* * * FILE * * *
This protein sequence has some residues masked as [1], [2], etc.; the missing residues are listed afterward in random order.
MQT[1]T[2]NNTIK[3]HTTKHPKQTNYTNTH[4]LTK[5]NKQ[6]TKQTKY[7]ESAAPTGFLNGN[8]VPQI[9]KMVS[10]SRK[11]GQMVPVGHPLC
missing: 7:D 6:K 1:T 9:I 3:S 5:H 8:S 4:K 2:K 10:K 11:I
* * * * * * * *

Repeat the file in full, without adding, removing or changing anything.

This protein sequence has some residues masked as [1], [2], etc.; the missing residues are listed afterward in random order.
MQT[1]T[2]NNTIK[3]HTTKHPKQTNYTNTH[4]LTK[5]NKQ[6]TKQTKY[7]ESAAPTGFLNGN[8]VPQI[9]KMVS[10]SRK[11]GQMVPVGHPLC
missing: 7:D 6:K 1:T 9:I 3:S 5:H 8:S 4:K 2:K 10:K 11:I